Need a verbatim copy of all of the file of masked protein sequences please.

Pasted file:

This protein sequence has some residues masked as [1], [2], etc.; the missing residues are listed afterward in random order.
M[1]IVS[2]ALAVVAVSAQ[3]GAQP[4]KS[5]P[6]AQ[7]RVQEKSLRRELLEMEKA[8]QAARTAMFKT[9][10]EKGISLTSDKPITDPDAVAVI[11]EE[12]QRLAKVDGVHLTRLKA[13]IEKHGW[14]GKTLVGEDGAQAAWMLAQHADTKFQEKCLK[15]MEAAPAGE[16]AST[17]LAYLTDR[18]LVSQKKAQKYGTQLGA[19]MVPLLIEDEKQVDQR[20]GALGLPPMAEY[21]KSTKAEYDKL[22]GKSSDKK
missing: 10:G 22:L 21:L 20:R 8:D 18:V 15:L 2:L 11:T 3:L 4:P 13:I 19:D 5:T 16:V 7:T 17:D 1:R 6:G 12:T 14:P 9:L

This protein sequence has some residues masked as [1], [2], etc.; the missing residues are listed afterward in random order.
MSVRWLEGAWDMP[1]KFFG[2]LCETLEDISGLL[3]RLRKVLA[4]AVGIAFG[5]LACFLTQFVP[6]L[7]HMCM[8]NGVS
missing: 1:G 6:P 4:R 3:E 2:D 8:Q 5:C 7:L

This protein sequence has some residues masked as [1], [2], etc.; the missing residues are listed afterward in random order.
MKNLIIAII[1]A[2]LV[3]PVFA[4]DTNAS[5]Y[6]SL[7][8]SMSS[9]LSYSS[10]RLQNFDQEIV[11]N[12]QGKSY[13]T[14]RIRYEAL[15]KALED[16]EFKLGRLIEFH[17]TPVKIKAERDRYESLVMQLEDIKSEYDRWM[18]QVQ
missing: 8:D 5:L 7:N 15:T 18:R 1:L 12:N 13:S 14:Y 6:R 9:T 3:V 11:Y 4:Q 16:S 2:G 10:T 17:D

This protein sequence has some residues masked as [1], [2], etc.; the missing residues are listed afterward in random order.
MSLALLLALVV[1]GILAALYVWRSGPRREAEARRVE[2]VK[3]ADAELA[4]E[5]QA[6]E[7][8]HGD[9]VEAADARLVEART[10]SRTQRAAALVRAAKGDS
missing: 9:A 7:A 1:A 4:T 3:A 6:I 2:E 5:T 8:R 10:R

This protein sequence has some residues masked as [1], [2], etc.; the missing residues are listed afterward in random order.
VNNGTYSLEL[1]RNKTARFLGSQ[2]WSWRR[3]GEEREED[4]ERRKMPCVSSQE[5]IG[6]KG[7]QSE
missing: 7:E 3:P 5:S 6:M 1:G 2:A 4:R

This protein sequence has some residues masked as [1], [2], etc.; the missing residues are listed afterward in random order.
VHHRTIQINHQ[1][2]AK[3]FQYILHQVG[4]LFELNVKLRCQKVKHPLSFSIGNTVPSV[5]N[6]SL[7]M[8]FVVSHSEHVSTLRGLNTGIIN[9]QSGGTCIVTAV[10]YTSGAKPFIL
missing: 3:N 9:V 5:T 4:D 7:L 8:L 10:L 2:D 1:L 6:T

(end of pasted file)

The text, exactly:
This protein sequence has some residues masked as [1], [2], etc.; the missing residues are listed afterward in random order.
M[1]IVS[2]ALAVVAVSAQ[3]GAQP[4]KS[5]P[6]AQ[7]RVQEKSLRRELLEMEKA[8]QAARTAMFKT[9][10]EKGISLTSDKPITDPDAVAVI[11]EE[12]QRLAKVDGVHLTRLKA[13]IEKHGW[14]GKTLVGEDGAQAAWMLAQHADTKFQEKCLK[15]MEAAPAGE[16]AST[17]LAYLTDR[18]LVSQKKAQKYGTQLGA[19]MVPLLIEDEKQVDQR[20]GALGLPPMAEY[21]KSTKAEYDKL[22]GKSSDKK
missing: 10:G 22:L 21:L 20:R 8:D 18:V 15:L 2:L 11:T 3:L 4:P 13:I 19:D 5:T 16:V 7:T 17:D 1:R 6:G 12:T 14:P 9:L

This protein sequence has some residues masked as [1], [2], etc.; the missing residues are listed afterward in random order.
MSVRWLEGAWDMP[1]KFFG[2]LCETLEDISGLL[3]RLRKVLA[4]AVGIAFG[5]LACFLTQFVP[6]L[7]HMCM[8]NGVS
missing: 1:G 6:P 4:R 3:E 2:D 8:Q 5:C 7:L

This protein sequence has some residues masked as [1], [2], etc.; the missing residues are listed afterward in random order.
MKNLIIAII[1]A[2]LV[3]PVFA[4]DTNAS[5]Y[6]SL[7][8]SMSS[9]LSYSS[10]RLQNFDQEIV[11]N[12]QGKSY[13]T[14]RIRYEAL[15]KALED[16]EFKLGRLIEFH[17]TPVKIKAERDRYESLVMQLEDIKSEYDRWM[18]QVQ
missing: 8:D 5:L 7:N 15:T 18:R 1:L 12:N 13:S 14:Y 6:R 9:T 3:V 11:Y 4:Q 16:S 2:G 10:T 17:D

This protein sequence has some residues masked as [1], [2], etc.; the missing residues are listed afterward in random order.
MSLALLLALVV[1]GILAALYVWRSGPRREAEARRVE[2]VK[3]ADAELA[4]E[5]QA[6]E[7][8]HGD[9]VEAADARLVEART[10]SRTQRAAALVRAAKGDS
missing: 9:A 7:A 1:A 4:T 3:A 6:I 2:E 5:T 8:R 10:R

This protein sequence has some residues masked as [1], [2], etc.; the missing residues are listed afterward in random order.
VNNGTYSLEL[1]RNKTARFLGSQ[2]WSWRR[3]GEEREED[4]ERRKMPCVSSQE[5]IG[6]KG[7]QSE
missing: 7:E 3:P 5:S 6:M 1:G 2:A 4:R

This protein sequence has some residues masked as [1], [2], etc.; the missing residues are listed afterward in random order.
VHHRTIQINHQ[1][2]AK[3]FQYILHQVG[4]LFELNVKLRCQKVKHPLSFSIGNTVPSV[5]N[6]SL[7]M[8]FVVSHSEHVSTLRGLNTGIIN[9]QSGGTCIVTAV[10]YTSGAKPFIL
missing: 3:N 9:V 5:T 4:D 7:L 8:L 10:L 2:D 1:L 6:T